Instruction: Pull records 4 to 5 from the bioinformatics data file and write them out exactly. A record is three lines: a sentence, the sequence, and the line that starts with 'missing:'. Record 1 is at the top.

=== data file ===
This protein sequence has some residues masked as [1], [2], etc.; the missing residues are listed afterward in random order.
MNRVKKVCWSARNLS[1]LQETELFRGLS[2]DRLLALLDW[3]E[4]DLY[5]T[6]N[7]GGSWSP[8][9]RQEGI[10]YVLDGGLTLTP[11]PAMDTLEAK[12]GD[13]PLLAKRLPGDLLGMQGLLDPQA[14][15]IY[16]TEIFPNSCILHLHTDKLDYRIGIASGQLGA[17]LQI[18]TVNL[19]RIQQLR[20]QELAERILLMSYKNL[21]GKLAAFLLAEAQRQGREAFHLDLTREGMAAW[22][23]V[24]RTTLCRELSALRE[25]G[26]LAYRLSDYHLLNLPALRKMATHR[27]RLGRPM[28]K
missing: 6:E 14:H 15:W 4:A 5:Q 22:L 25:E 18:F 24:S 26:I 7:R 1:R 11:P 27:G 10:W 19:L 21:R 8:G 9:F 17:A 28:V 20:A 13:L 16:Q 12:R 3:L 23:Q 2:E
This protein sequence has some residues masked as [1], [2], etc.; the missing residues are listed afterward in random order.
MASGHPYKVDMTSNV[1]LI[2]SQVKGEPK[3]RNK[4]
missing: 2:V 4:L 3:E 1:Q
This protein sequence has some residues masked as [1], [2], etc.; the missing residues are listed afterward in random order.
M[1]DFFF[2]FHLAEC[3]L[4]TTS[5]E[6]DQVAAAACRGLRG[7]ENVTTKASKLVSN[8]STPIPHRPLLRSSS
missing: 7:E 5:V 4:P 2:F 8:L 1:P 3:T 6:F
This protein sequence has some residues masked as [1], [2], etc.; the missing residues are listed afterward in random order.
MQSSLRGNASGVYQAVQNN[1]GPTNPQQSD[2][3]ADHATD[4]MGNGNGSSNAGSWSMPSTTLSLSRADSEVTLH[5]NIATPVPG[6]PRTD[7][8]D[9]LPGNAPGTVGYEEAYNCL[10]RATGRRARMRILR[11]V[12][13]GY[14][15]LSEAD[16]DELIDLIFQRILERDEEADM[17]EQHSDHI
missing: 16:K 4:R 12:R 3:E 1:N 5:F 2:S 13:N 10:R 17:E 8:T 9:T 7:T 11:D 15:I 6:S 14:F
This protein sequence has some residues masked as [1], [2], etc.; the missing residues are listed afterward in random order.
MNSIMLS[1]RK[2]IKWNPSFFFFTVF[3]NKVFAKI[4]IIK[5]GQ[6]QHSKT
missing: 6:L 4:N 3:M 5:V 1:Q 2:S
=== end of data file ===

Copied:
This protein sequence has some residues masked as [1], [2], etc.; the missing residues are listed afterward in random order.
MQSSLRGNASGVYQAVQNN[1]GPTNPQQSD[2][3]ADHATD[4]MGNGNGSSNAGSWSMPSTTLSLSRADSEVTLH[5]NIATPVPG[6]PRTD[7][8]D[9]LPGNAPGTVGYEEAYNCL[10]RATGRRARMRILR[11]V[12][13]GY[14][15]LSEAD[16]DELIDLIFQRILERDEEADM[17]EQHSDHI
missing: 16:K 4:R 12:R 3:E 1:N 5:F 2:S 13:N 10:R 17:E 8:T 9:T 7:T 11:D 15:I 6:S 14:F
This protein sequence has some residues masked as [1], [2], etc.; the missing residues are listed afterward in random order.
MNSIMLS[1]RK[2]IKWNPSFFFFTVF[3]NKVFAKI[4]IIK[5]GQ[6]QHSKT
missing: 6:L 4:N 3:M 5:V 1:Q 2:S